Clinical features of lipodystrophic syndrome (Berardinelli-Seip syndrome) are shared with Rabson-Mendenhall syndrome. But apart from abnormalities of adipose tissue, patient suffering from lipodystrophic syndrome shows hyperlipidemia and hepatic disease as a major and life-threatening feature.

Alstrom's syndrome is a syndrome that is also associated with severe insulin resistance and acanthosis nigricans but can be differentiated from Rabson-Mendenhall syndrome by characteristic retinal pigment degeneration and sensorineural deafness. [3]

Few clinical features of Rabson-Mendenhall syndrome are similar to Down's syndrome (flat nasal bridge, a flat profile, and a large grooved tongue protruding from the mouth). However, it is a chromosomal disorder and not related to hyperinsulinemia.

Treatment of this condition is very difficult and no definitive treatment for this condition is documented in the literature apart from addressing the hyperinsulinemia and insulin resistance. Drug therapy is not satisfactory for the insulin-resistant patient. Use of human IGF-I alone or in combination with its binding protein has shown some promising results. [10] Early mortality of patient suffering from this condition is due to the complication of insulin-resistant diabetes.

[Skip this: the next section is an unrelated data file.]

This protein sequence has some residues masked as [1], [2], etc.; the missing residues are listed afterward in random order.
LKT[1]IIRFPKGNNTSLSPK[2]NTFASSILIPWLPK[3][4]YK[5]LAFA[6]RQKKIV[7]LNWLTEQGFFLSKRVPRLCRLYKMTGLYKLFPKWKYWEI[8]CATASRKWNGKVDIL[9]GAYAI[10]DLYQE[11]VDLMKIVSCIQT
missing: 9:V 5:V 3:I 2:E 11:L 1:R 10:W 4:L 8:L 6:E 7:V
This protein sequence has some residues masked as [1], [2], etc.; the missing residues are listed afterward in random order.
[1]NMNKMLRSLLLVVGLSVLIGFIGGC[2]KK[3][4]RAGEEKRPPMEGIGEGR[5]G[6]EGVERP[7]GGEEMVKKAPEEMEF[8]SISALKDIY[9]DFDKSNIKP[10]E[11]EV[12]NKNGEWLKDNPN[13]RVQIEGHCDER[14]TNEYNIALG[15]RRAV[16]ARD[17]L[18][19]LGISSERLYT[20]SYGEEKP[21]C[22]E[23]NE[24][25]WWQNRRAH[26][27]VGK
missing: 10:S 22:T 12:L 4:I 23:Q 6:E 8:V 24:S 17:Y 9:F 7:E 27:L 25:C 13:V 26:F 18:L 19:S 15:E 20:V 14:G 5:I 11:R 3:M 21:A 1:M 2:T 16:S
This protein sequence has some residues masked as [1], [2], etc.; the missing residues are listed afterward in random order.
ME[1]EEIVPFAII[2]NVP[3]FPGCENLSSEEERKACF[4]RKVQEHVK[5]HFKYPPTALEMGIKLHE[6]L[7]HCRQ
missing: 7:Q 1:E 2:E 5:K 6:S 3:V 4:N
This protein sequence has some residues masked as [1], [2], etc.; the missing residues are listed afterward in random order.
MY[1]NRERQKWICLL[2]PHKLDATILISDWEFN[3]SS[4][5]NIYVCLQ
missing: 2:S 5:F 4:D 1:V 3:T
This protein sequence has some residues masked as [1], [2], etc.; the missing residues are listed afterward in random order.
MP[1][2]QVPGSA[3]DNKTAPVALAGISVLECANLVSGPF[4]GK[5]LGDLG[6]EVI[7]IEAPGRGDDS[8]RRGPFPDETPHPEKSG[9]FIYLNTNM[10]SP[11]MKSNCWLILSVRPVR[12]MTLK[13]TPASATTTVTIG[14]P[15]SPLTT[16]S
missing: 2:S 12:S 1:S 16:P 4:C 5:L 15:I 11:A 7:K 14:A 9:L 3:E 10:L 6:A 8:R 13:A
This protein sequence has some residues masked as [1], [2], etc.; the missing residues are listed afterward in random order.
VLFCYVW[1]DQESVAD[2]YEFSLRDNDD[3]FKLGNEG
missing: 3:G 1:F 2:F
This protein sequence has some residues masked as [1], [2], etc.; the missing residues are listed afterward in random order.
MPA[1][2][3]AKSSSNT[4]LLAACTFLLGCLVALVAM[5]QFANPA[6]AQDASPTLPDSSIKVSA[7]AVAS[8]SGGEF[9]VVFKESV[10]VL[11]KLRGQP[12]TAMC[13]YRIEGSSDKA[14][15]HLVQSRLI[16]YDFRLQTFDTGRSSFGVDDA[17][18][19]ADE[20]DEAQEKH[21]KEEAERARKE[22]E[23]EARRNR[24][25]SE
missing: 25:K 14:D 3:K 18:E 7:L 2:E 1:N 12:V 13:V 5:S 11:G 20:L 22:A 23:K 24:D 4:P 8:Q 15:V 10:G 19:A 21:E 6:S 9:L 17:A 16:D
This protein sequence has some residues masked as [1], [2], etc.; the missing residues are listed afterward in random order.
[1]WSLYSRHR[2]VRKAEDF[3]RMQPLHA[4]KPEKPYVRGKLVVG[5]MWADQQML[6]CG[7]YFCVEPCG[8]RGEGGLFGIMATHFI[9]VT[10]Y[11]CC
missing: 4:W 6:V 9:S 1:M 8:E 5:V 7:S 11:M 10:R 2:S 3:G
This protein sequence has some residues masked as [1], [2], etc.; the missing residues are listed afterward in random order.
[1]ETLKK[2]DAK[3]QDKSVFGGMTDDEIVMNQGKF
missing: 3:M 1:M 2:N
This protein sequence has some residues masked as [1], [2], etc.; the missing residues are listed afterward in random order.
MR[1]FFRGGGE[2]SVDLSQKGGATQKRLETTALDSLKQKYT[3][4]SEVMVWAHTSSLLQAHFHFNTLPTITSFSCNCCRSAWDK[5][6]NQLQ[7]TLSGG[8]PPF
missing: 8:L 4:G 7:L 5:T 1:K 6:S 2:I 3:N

Conclusion



In conclusion, though it is a rare genetic disorder the clinical features are very characteristic and well identified which favors the clinical diagnosis of this syndrome. This syndrome has many overlapping clinical features with Leperchaunism, however, it is less severe with more life expectancy. Therapy with IGF-I remains the first choice of treatment for insulin resistance syndromes. Novel therapies targeted at correcting the defect in a specific manner are needed. A clear understanding of insulin signaling may lead to the future development of drug and gene therapies that will help in treating insulin resistance syndromes and associated debilitating disorders.